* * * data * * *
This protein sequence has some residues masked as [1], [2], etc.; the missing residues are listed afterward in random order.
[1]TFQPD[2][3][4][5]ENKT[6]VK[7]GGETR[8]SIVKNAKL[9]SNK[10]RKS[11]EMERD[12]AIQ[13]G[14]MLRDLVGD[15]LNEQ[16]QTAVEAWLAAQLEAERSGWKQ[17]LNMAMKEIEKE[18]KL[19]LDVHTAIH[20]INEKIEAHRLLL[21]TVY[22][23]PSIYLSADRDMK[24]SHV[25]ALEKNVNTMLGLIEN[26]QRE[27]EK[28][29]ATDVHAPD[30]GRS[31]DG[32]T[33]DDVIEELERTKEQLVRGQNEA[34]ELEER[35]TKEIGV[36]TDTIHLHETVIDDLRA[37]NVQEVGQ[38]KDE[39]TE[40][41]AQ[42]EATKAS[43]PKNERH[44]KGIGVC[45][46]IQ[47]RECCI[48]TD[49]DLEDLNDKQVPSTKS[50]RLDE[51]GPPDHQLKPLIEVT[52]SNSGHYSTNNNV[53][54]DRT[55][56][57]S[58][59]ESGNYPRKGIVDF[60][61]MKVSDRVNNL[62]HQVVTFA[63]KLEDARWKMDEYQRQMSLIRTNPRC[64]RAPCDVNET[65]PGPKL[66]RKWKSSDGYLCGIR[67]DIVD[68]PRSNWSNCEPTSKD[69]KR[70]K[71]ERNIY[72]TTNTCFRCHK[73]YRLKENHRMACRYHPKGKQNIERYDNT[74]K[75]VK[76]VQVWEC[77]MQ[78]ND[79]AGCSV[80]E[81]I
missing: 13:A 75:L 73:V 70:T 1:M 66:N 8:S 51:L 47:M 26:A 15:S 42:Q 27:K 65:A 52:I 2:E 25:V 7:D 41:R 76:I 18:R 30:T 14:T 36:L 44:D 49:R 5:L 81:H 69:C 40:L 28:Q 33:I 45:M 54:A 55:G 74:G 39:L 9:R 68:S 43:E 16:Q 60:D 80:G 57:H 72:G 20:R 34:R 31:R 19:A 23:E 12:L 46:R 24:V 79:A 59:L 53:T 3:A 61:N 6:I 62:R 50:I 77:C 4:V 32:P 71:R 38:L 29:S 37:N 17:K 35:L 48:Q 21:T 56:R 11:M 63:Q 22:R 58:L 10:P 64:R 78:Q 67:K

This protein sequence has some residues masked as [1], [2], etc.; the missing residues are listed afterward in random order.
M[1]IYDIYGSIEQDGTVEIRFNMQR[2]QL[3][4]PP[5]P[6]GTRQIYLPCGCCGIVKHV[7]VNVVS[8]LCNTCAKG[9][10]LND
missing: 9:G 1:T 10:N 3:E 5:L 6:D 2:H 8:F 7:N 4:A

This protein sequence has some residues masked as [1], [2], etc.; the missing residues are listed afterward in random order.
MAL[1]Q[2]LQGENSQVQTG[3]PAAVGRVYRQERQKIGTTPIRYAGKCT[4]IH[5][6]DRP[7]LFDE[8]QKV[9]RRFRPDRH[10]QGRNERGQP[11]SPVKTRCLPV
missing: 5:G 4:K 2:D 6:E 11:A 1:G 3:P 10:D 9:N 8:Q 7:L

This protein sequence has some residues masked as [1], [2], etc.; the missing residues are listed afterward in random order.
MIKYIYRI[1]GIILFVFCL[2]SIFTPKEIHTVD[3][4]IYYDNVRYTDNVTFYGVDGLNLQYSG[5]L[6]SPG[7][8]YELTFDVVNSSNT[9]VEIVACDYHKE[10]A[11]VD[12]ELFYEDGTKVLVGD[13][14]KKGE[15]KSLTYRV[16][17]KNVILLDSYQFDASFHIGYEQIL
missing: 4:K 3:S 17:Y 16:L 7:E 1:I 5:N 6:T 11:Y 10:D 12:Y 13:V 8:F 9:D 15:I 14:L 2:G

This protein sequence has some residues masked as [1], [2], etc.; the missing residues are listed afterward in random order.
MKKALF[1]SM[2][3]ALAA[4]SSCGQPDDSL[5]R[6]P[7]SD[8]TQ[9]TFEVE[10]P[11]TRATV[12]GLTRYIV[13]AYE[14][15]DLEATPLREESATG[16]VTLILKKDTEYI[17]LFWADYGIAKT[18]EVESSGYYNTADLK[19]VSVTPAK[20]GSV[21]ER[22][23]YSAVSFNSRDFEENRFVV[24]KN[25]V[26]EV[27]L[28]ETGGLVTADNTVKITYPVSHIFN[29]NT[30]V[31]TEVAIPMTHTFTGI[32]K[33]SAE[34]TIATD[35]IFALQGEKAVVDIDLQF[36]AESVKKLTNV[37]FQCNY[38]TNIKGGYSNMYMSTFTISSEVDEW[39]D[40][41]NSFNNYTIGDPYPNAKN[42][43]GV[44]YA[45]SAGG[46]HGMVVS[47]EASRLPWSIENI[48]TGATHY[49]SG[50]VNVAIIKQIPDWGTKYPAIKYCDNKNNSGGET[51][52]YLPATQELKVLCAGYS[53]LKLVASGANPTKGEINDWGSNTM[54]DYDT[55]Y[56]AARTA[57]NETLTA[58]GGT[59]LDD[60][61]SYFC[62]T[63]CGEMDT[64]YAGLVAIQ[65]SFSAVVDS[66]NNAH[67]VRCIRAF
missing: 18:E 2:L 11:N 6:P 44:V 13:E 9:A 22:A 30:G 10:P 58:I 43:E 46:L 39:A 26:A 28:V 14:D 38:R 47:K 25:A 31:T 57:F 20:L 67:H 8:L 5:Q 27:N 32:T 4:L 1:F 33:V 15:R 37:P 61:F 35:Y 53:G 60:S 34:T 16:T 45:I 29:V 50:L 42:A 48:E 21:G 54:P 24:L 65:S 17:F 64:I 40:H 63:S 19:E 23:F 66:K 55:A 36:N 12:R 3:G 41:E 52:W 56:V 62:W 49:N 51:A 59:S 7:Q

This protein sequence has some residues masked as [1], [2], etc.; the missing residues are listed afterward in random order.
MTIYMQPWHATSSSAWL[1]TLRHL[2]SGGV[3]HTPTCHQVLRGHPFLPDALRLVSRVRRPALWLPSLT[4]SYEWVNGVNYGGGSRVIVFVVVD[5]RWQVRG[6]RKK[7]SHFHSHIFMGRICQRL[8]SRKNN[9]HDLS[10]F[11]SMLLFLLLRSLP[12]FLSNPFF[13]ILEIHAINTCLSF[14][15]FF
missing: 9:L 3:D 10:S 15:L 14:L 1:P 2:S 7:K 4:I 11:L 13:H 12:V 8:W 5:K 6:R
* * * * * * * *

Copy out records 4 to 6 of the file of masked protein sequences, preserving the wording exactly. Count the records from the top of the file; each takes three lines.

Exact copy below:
This protein sequence has some residues masked as [1], [2], etc.; the missing residues are listed afterward in random order.
MIKYIYRI[1]GIILFVFCL[2]SIFTPKEIHTVD[3][4]IYYDNVRYTDNVTFYGVDGLNLQYSG[5]L[6]SPG[7][8]YELTFDVVNSSNT[9]VEIVACDYHKE[10]A[11]VD[12]ELFYEDGTKVLVGD[13][14]KKGE[15]KSLTYRV[16][17]KNVILLDSYQFDASFHIGYEQIL
missing: 4:K 3:S 17:Y 16:L 7:E 1:I 5:N 6:T 11:Y 10:D 12:Y 13:V 8:F 9:D 15:I 14:L 2:G

This protein sequence has some residues masked as [1], [2], etc.; the missing residues are listed afterward in random order.
MKKALF[1]SM[2][3]ALAA[4]SSCGQPDDSL[5]R[6]P[7]SD[8]TQ[9]TFEVE[10]P[11]TRATV[12]GLTRYIV[13]AYE[14][15]DLEATPLREESATG[16]VTLILKKDTEYI[17]LFWADYGIAKT[18]EVESSGYYNTADLK[19]VSVTPAK[20]GSV[21]ER[22][23]YSAVSFNSRDFEENRFVV[24]KN[25]V[26]EV[27]L[28]ETGGLVTADNTVKITYPVSHIFN[29]NT[30]V[31]TEVAIPMTHTFTGI[32]K[33]SAE[34]TIATD[35]IFALQGEKAVVDIDLQF[36]AESVKKLTNV[37]FQCNY[38]TNIKGGYSNMYMSTFTISSEVDEW[39]D[40][41]NSFNNYTIGDPYPNAKN[42][43]GV[44]YA[45]SAGG[46]HGMVVS[47]EASRLPWSIENI[48]TGATHY[49]SG[50]VNVAIIKQIPDWGTKYPAIKYCDNKNNSGGET[51][52]YLPATQELKVLCAGYS[53]LKLVASGANPTKGEINDWGSNTM[54]DYDT[55]Y[56]AARTA[57]NETLTA[58]GGT[59]LDD[60][61]SYFC[62]T[63]CGEMDT[64]YAGLVAIQ[65]SFSAVVDS[66]NNAH[67]VRCIRAF
missing: 18:E 2:L 11:N 6:P 44:V 13:E 9:A 22:A 30:G 10:P 58:I 43:E 46:L 39:A 26:A 28:V 14:D 38:R 47:K 25:A 31:T 57:F 20:L 67:H 8:L 5:Q 27:N 32:T 4:L 1:F 33:V 15:R 37:P 61:F 35:Y 53:G 60:S 34:T 16:T 45:I 29:V 50:L 42:A 48:E 21:G 54:P 24:L 65:S 17:F 64:I 40:H 63:S 19:E 23:F 66:K 55:A 36:N 12:R 3:G 41:E 52:W 56:V 62:W 49:N 51:A 59:S 7:Q

This protein sequence has some residues masked as [1], [2], etc.; the missing residues are listed afterward in random order.
MTIYMQPWHATSSSAWL[1]TLRHL[2]SGGV[3]HTPTCHQVLRGHPFLPDALRLVSRVRRPALWLPSLT[4]SYEWVNGVNYGGGSRVIVFVVVD[5]RWQVRG[6]RKK[7]SHFHSHIFMGRICQRL[8]SRKNN[9]HDLS[10]F[11]SMLLFLLLRSLP[12]FLSNPFF[13]ILEIHAINTCLSF[14][15]FF
missing: 9:L 3:D 10:S 15:L 14:L 1:P 2:S 7:K 4:I 11:L 13:H 12:V 8:W 5:K 6:R